51 thoughts on “Triggered?

  1. Declan

    Reactively I’d roll my eyes at this sort of stuff but if you watch a movie with kids you’d like to know if it’s violent or overtly sexualized. So it’s the same for me in this case. I’ve also seen enough not suitable for younger theatre goers or contains nudity disclaimers in Dublin not to be bothered by it. It also puts the emphasis on the person who’ll be offended to find out which is a great idea!!!

    That said, when it comes to colleges and courses that’s a whole different story.

    1. Cian

      Yes, but this different to movie ratings – it is a catch-all;
      it would be like if you went to the cinema with your kids – but instead of there being a rating for each movie – there is a “some movies may contain rude bits and you might be offended” sign on the wall.

    2. realPolithicks

      I’m guessing that this is about CYA so that if someone does have a “reaction” the theater can say “look we warned you ahead of time”.

  2. Nigel

    Probably since in the last decide or so an increasing awareness of the sheer volume of abuse, assault, harassment and trauma that has been inflicted on sectors of the population and a better understanding of the psychological issues around PTSD, and the prevalence off all of these in art and entertainment, there is absolutely nothing to be lost by flagging them advance for those who know that they may be an issue if sprang on them suddenly and unexpectedly, but would not detract from their enjoyment if they were warned, or giving them the chance to avoid it altogether.

    This is only a controversial issue for people who have contempt for other people’s suffering or trauma.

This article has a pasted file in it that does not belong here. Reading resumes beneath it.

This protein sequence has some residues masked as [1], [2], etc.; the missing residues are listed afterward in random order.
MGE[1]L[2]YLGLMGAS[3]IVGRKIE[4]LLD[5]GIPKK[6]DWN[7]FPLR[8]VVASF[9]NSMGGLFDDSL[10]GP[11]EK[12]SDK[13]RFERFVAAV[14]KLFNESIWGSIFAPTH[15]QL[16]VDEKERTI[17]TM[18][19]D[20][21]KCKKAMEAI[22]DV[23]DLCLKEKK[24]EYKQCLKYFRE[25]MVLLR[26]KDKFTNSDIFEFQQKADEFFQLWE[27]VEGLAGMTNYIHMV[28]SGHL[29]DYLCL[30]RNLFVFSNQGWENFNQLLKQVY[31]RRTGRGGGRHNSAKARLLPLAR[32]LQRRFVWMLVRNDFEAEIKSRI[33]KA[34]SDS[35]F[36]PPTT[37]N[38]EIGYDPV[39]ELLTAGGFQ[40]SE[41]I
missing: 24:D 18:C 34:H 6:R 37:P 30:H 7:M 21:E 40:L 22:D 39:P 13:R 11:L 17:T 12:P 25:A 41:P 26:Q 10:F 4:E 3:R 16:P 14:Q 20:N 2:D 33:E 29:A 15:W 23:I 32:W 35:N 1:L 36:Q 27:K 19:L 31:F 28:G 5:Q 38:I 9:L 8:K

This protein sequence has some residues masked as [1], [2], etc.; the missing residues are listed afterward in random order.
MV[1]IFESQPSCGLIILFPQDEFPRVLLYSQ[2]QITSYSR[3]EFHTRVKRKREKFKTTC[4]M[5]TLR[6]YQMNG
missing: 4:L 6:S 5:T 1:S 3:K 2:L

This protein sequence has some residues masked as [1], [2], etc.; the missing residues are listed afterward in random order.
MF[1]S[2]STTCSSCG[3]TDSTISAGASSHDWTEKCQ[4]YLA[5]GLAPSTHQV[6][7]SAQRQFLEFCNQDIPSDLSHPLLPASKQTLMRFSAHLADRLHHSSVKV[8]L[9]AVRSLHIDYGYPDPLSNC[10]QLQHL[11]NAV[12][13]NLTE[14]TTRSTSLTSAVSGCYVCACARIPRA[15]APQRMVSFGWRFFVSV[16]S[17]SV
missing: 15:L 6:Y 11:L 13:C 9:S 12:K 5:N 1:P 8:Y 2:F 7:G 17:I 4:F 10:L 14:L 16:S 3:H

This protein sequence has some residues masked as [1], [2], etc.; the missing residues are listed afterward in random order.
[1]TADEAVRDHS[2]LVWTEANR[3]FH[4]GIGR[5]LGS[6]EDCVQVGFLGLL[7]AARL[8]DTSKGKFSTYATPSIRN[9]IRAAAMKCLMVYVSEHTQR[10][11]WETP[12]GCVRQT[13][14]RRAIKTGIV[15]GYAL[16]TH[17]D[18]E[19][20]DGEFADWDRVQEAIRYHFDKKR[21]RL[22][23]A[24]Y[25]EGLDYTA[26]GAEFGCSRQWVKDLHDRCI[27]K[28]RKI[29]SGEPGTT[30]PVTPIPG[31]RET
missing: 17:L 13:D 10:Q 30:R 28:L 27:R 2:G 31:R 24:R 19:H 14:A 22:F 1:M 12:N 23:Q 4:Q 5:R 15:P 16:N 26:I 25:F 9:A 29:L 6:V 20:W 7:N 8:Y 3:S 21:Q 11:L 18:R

1. Anomanomanom

          You need to have a case in the first place. If they throw, say peanuts, with out warning some one id say ok you need an allergy warning. But needing to warn some one they might be “triggered” is ridiculous.

    1. Cian

      Except it doesn’t pre-warn people about any individual play. It is just a catch-all warning.

      It’s like the “may contain nuts” warnings, or the “packaged in a factory that handles nuts” that are appearing on almost all foods these days. If you attach this cautionary warning to all foods it loses all benefits.

      1. Nigel

        It’s offering a service to provide specific info on request, isn’t it, or am I misreading it? That seems more than a catch-all.

      2. The Ghost of Starina

        the way the sign is phrased they’re making sure that customers who have experienced trauma themselves know it’s ok to ring them up and say, “hey, are there any graphic rape scenes/extended scenes of gunfire and flashing lights/etc in this play that you’re doing about war that I would otherwise love to see?” So instead of addressing the potential triggers of each and every performance, they leave it up to the customer to decide, while also covering their own ass complaints-wise. I think it’s pretty clever.

      3. mildred st. meadowlark

        I feel like you’re nit-picking a bit here Cian.

        Nigel’s point is a good one. It’s a simple reminder that if you are concerned that the content of a play may cause you to react negatively or ‘trigger’ (good grief, I hate that phrase) to simply find out more. It seems to make a lot of sense to me, as a workable solution.

        1. Cian

          We’ll agree to differ. I think it is a sop.
          That particular page doesn’t seem to be linked from any plays – I can’t see how one would find it.
          The people that this is aimed at need to actively search for it. I personally think that if someone is sensitive to a particular theme (that would cause extreme distress) they would call the boxoffice before going looking online for this type of thing.

          Cinema is easy – there are a small number of movies and they get reviewed extensively. So you know where you stand.
          But the very nature of theatre (large quantity, short runs) means that it is more difficult to know what a particular play about. And the staff (especially in box office) are brilliant at helping people.